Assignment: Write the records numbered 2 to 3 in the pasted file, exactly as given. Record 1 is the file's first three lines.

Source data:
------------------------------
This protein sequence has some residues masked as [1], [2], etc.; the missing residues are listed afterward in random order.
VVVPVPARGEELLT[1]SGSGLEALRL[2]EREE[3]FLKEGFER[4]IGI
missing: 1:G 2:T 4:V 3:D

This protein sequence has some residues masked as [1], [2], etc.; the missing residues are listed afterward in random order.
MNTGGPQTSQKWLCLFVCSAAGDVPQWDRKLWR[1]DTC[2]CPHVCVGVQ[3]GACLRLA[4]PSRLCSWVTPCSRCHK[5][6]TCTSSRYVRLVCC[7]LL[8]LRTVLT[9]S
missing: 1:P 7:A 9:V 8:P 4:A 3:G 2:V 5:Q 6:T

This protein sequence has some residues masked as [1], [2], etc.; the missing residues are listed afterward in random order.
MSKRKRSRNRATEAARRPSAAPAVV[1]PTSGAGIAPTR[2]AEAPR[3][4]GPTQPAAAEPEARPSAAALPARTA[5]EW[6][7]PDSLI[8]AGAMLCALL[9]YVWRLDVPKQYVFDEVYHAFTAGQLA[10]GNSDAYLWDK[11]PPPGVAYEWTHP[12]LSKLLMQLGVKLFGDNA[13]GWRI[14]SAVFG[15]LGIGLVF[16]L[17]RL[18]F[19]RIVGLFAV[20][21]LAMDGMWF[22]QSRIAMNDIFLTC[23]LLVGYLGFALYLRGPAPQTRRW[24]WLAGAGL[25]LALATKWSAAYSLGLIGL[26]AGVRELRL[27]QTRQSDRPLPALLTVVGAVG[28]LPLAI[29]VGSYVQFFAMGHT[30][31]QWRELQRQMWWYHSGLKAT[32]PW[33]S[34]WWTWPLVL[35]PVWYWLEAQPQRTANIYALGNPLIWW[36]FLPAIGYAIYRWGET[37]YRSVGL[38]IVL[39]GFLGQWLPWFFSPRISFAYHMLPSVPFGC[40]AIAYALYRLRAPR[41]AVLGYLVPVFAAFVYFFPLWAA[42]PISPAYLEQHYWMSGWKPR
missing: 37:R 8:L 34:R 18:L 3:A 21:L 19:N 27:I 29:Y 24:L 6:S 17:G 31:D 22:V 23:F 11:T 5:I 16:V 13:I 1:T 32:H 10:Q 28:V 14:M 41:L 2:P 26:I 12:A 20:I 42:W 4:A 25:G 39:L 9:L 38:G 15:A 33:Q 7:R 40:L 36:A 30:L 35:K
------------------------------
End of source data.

This protein sequence has some residues masked as [1], [2], etc.; the missing residues are listed afterward in random order.
MNTGGPQTSQKWLCLFVCSAAGDVPQWDRKLWR[1]DTC[2]CPHVCVGVQ[3]GACLRLA[4]PSRLCSWVTPCSRCHK[5][6]TCTSSRYVRLVCC[7]LL[8]LRTVLT[9]S
missing: 1:P 7:A 9:V 8:P 4:A 3:G 2:V 5:Q 6:T

This protein sequence has some residues masked as [1], [2], etc.; the missing residues are listed afterward in random order.
MSKRKRSRNRATEAARRPSAAPAVV[1]PTSGAGIAPTR[2]AEAPR[3][4]GPTQPAAAEPEARPSAAALPARTA[5]EW[6][7]PDSLI[8]AGAMLCALL[9]YVWRLDVPKQYVFDEVYHAFTAGQLA[10]GNSDAYLWDK[11]PPPGVAYEWTHP[12]LSKLLMQLGVKLFGDNA[13]GWRI[14]SAVFG[15]LGIGLVF[16]L[17]RL[18]F[19]RIVGLFAV[20][21]LAMDGMWF[22]QSRIAMNDIFLTC[23]LLVGYLGFALYLRGPAPQTRRW[24]WLAGAGL[25]LALATKWSAAYSLGLIGL[26]AGVRELRL[27]QTRQSDRPLPALLTVVGAVG[28]LPLAI[29]VGSYVQFFAMGHT[30][31]QWRELQRQMWWYHSGLKAT[32]PW[33]S[34]WWTWPLVL[35]PVWYWLEAQPQRTANIYALGNPLIWW[36]FLPAIGYAIYRWGET[37]YRSVGL[38]IVL[39]GFLGQWLPWFFSPRISFAYHMLPSVPFGC[40]AIAYALYRLRAPR[41]AVLGYLVPVFAAFVYFFPLWAA[42]PISPAYLEQHYWMSGWKPR
missing: 37:R 8:L 34:R 18:L 3:A 21:L 19:N 27:I 29:Y 24:L 6:S 17:G 31:D 22:V 23:F 11:T 5:I 16:V 13:I 1:T 32:H 10:Q 28:V 14:M 41:L 2:P 26:I 12:A 20:I 42:W 4:A 25:G 39:L 9:L 38:G 15:A 33:Q 7:R 40:L 36:A 30:L 35:K